Ground Truth: FSEEE in the News

Phos-Chek in Sespe Creek Draws Attention to FSEEE Lawsuit

Alex Wilson, reporting for VC Reporter, recently covered our lawsuit against the Forest Service challenging its use of aerial fire retardant.

He writes, “When environmental activist Andy Stahl heard that last month’s battle to extinguish the Howard Fire in the rugged mountains north of Ojai resulted in an airplane dropping fire retardant into Sespe Creek, he knew the incident would figure into a lawsuit he was already preparing to file against the U.S. Forest Service.”

Andy told Wilson, “That’s a Wild and Scenic river in the middle of a wilderness area and critical habitat for endangered species. I mean, you can’t get much more ridiculous than that. … It happened, coincidentally, that the fire was being fought at the time we filed the lawsuit and it somewhat catalyzed the case.”

According to Wilson, USFS officials claimed, “The Phos-Chek drop that impacted Sespe Creek last month was ordered to protect numerous hikers and hunters in the area who were eventually evacuated by a Ventura County Sheriff’s Department helicopter” — i.e., “numerous” evacuees evacuated by a single helicopter.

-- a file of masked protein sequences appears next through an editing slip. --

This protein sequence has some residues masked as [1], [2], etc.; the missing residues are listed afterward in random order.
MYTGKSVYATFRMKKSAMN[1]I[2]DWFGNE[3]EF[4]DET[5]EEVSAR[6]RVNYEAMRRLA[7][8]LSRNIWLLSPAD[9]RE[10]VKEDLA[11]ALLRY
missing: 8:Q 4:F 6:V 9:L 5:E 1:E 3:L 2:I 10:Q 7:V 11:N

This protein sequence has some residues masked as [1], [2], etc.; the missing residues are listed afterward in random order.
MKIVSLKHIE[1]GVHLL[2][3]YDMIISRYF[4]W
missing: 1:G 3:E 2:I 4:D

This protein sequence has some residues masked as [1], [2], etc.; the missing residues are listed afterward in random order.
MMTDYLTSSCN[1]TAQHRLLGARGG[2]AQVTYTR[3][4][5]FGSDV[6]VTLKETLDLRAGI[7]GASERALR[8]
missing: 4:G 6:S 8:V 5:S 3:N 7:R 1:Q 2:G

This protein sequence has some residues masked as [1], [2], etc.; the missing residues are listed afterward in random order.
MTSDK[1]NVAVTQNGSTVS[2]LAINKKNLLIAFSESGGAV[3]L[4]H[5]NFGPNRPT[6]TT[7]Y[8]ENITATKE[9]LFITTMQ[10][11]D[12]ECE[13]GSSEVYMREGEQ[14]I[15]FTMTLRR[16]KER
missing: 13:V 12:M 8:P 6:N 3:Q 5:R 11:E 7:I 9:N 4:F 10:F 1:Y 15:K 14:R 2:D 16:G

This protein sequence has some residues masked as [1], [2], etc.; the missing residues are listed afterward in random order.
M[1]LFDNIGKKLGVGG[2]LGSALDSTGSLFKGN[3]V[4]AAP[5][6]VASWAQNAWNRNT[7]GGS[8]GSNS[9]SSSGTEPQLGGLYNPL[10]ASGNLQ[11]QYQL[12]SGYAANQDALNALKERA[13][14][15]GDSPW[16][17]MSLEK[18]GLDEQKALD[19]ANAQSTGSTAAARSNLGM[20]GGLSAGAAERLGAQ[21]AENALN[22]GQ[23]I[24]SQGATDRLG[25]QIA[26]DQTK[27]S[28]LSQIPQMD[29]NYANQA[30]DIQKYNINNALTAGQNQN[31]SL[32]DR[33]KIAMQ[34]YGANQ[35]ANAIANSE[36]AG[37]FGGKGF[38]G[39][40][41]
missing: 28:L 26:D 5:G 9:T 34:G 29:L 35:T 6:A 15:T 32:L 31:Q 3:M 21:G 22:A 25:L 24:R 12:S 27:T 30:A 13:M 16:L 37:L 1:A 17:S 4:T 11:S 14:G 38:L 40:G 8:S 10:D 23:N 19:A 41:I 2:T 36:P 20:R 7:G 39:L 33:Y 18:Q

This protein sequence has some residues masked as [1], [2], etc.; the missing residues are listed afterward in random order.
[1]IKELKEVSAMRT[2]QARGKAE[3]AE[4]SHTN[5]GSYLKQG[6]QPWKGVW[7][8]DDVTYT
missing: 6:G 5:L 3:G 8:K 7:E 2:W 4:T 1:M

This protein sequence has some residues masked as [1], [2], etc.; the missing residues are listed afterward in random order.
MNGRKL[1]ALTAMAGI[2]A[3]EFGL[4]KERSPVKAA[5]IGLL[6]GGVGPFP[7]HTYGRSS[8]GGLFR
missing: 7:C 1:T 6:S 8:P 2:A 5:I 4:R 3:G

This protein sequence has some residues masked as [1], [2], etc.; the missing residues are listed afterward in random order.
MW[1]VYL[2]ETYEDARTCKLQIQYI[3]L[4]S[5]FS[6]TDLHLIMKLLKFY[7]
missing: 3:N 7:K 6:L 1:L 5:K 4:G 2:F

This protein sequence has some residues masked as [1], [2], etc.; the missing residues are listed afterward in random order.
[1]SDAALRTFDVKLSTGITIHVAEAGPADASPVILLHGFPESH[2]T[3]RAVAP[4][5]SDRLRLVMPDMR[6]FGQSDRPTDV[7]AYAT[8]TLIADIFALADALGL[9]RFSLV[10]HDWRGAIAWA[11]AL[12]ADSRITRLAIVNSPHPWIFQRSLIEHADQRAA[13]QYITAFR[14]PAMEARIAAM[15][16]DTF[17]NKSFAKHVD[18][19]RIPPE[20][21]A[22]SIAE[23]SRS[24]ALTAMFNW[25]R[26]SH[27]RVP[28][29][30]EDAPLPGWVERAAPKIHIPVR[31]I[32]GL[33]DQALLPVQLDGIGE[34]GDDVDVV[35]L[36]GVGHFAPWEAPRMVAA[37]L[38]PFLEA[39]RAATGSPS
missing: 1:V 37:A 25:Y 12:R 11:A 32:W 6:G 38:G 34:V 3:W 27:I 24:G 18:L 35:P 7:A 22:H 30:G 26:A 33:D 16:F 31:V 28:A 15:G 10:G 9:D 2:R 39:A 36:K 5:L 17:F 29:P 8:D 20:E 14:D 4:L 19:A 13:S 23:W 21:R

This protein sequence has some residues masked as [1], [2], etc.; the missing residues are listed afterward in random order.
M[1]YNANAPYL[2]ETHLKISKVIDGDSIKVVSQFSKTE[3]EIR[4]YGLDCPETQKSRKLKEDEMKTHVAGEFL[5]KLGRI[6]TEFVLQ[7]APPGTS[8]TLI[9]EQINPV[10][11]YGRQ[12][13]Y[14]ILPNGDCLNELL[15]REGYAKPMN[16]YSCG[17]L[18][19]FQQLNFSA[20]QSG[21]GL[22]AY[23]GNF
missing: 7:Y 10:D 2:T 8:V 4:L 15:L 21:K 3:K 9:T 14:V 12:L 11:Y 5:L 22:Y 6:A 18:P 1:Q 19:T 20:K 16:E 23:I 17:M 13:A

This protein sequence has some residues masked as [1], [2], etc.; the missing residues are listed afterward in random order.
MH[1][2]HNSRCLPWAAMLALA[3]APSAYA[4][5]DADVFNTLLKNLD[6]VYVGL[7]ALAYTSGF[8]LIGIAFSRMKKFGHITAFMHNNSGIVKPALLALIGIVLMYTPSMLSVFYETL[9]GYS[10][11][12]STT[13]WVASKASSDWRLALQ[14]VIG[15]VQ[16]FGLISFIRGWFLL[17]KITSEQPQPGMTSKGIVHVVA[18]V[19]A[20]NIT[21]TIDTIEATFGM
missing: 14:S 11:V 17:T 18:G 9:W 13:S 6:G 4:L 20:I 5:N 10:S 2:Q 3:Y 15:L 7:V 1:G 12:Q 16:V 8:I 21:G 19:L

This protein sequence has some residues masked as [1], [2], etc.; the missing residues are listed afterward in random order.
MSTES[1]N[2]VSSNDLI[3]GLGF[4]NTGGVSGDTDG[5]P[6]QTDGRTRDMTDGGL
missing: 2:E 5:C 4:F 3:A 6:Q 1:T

“It’s a really good illustration of the silly use of fire retardant in a place where that fire wasn’t threatening anything,” Andy told the reporter. “That’s in a wilderness area. It was not a hot, windy day. The fire could have been suppressed with water. Water is not toxic. Water does not kill fish. Retardant is toxic and it kills fish.”

Wilson reported that the Forest Service report on the incident acknowledges “misapplication” of fire retardant.

“There can’t be a clearer cut case that we don’t dump toxic pollutants in Wild and Scenic rivers in wilderness areas where we have endangered fish and endangered species,” Andy said, characterizing the retardant dump as happening in “the worst possible place.”

Wilson also quoted from our court filing: “The Forest Service’s discharges of retardant pollutants into waterways from aircraft point sources is continuous, on-going, and unpermitted, in violation of the Clean Water Act,”


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